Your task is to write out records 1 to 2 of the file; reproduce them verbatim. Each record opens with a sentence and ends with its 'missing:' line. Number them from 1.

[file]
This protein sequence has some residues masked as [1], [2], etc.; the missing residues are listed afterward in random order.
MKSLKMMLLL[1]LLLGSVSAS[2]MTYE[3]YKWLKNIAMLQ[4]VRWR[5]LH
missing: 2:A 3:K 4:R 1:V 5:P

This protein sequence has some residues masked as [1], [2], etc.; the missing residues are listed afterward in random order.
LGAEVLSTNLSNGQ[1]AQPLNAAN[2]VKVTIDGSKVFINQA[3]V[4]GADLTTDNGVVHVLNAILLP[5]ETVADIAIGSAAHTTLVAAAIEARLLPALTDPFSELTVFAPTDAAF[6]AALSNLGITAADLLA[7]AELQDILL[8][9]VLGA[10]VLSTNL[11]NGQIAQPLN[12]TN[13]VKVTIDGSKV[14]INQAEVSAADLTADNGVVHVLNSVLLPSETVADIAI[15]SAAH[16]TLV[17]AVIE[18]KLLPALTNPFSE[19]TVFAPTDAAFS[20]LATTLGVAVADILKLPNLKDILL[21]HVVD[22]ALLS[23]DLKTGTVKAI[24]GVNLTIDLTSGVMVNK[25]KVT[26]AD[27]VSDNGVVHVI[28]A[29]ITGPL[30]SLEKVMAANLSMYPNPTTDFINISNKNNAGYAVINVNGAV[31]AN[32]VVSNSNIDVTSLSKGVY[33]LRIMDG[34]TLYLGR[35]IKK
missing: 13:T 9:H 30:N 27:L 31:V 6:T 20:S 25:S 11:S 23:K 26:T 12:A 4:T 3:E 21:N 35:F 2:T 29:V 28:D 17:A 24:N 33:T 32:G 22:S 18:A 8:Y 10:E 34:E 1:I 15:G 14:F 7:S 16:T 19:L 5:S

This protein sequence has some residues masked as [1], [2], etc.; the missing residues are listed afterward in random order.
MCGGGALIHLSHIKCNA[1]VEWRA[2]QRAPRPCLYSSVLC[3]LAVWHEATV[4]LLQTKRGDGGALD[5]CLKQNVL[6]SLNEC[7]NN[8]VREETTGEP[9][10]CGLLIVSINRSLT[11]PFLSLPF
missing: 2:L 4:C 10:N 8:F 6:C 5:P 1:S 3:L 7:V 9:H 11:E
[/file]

This protein sequence has some residues masked as [1], [2], etc.; the missing residues are listed afterward in random order.
MKSLKMMLLL[1]LLLGSVSAS[2]MTYE[3]YKWLKNIAMLQ[4]VRWR[5]LH
missing: 2:A 3:K 4:R 1:V 5:P

This protein sequence has some residues masked as [1], [2], etc.; the missing residues are listed afterward in random order.
LGAEVLSTNLSNGQ[1]AQPLNAAN[2]VKVTIDGSKVFINQA[3]V[4]GADLTTDNGVVHVLNAILLP[5]ETVADIAIGSAAHTTLVAAAIEARLLPALTDPFSELTVFAPTDAAF[6]AALSNLGITAADLLA[7]AELQDILL[8][9]VLGA[10]VLSTNL[11]NGQIAQPLN[12]TN[13]VKVTIDGSKV[14]INQAEVSAADLTADNGVVHVLNSVLLPSETVADIAI[15]SAAH[16]TLV[17]AVIE[18]KLLPALTNPFSE[19]TVFAPTDAAFS[20]LATTLGVAVADILKLPNLKDILL[21]HVVD[22]ALLS[23]DLKTGTVKAI[24]GVNLTIDLTSGVMVNK[25]KVT[26]AD[27]VSDNGVVHVI[28]A[29]ITGPL[30]SLEKVMAANLSMYPNPTTDFINISNKNNAGYAVINVNGAV[31]AN[32]VVSNSNIDVTSLSKGVY[33]LRIMDG[34]TLYLGR[35]IKK
missing: 13:T 9:H 30:N 27:L 31:V 6:T 20:S 25:S 11:S 23:K 26:T 12:A 4:T 3:E 21:N 35:F 2:T 29:V 28:D 17:A 24:N 33:T 32:G 22:S 18:A 8:Y 10:E 34:E 1:I 15:G 14:F 7:S 16:T 19:L 5:S